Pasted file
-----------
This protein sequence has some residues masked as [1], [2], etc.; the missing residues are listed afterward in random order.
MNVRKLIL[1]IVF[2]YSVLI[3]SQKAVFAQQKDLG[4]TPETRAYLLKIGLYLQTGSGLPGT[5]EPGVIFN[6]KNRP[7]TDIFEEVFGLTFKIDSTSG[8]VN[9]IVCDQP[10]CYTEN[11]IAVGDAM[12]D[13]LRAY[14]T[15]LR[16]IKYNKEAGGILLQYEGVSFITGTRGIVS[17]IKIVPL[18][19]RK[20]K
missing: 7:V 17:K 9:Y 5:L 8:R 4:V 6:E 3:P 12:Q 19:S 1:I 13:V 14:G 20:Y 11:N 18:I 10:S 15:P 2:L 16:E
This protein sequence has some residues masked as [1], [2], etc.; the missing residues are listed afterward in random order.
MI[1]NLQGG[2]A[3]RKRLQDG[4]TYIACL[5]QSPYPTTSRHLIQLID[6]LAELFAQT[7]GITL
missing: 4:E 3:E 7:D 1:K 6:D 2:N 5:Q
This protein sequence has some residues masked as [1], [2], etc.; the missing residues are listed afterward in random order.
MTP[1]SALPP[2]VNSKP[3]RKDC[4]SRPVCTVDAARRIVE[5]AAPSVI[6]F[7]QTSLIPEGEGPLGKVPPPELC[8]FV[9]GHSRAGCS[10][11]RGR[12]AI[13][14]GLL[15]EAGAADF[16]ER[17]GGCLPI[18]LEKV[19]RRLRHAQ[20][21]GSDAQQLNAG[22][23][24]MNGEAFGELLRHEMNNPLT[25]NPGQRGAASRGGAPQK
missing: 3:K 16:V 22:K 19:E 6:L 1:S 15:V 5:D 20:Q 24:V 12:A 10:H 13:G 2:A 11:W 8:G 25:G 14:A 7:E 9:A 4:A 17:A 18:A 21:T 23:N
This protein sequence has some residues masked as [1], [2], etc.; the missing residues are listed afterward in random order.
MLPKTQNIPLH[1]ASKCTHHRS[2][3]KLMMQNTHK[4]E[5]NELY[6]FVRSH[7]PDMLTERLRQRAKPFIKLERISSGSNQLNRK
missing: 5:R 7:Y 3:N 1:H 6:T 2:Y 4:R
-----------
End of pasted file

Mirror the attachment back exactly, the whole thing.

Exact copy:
This protein sequence has some residues masked as [1], [2], etc.; the missing residues are listed afterward in random order.
MNVRKLIL[1]IVF[2]YSVLI[3]SQKAVFAQQKDLG[4]TPETRAYLLKIGLYLQTGSGLPGT[5]EPGVIFN[6]KNRP[7]TDIFEEVFGLTFKIDSTSG[8]VN[9]IVCDQP[10]CYTEN[11]IAVGDAM[12]D[13]LRAY[14]T[15]LR[16]IKYNKEAGGILLQYEGVSFITGTRGIVS[17]IKIVPL[18][19]RK[20]K
missing: 7:V 17:K 9:Y 5:L 8:R 4:V 6:E 3:P 12:Q 19:S 1:I 13:V 14:G 20:Y 11:N 18:I 10:S 15:P 2:L 16:E
This protein sequence has some residues masked as [1], [2], etc.; the missing residues are listed afterward in random order.
MI[1]NLQGG[2]A[3]RKRLQDG[4]TYIACL[5]QSPYPTTSRHLIQLID[6]LAELFAQT[7]GITL
missing: 4:E 3:E 7:D 1:K 6:D 2:N 5:Q
This protein sequence has some residues masked as [1], [2], etc.; the missing residues are listed afterward in random order.
MTP[1]SALPP[2]VNSKP[3]RKDC[4]SRPVCTVDAARRIVE[5]AAPSVI[6]F[7]QTSLIPEGEGPLGKVPPPELC[8]FV[9]GHSRAGCS[10][11]RGR[12]AI[13][14]GLL[15]EAGAADF[16]ER[17]GGCLPI[18]LEKV[19]RRLRHAQ[20][21]GSDAQQLNAG[22][23][24]MNGEAFGELLRHEMNNPLT[25]NPGQRGAASRGGAPQK
missing: 3:K 16:V 22:K 19:E 6:L 1:S 15:V 5:D 20:Q 24:V 12:A 10:H 13:G 2:A 11:W 8:G 25:G 14:A 7:E 9:A 4:A 17:A 18:A 21:T 23:N
This protein sequence has some residues masked as [1], [2], etc.; the missing residues are listed afterward in random order.
MLPKTQNIPLH[1]ASKCTHHRS[2][3]KLMMQNTHK[4]E[5]NELY[6]FVRSH[7]PDMLTERLRQRAKPFIKLERISSGSNQLNRK
missing: 5:R 7:Y 3:N 1:H 6:T 2:Y 4:R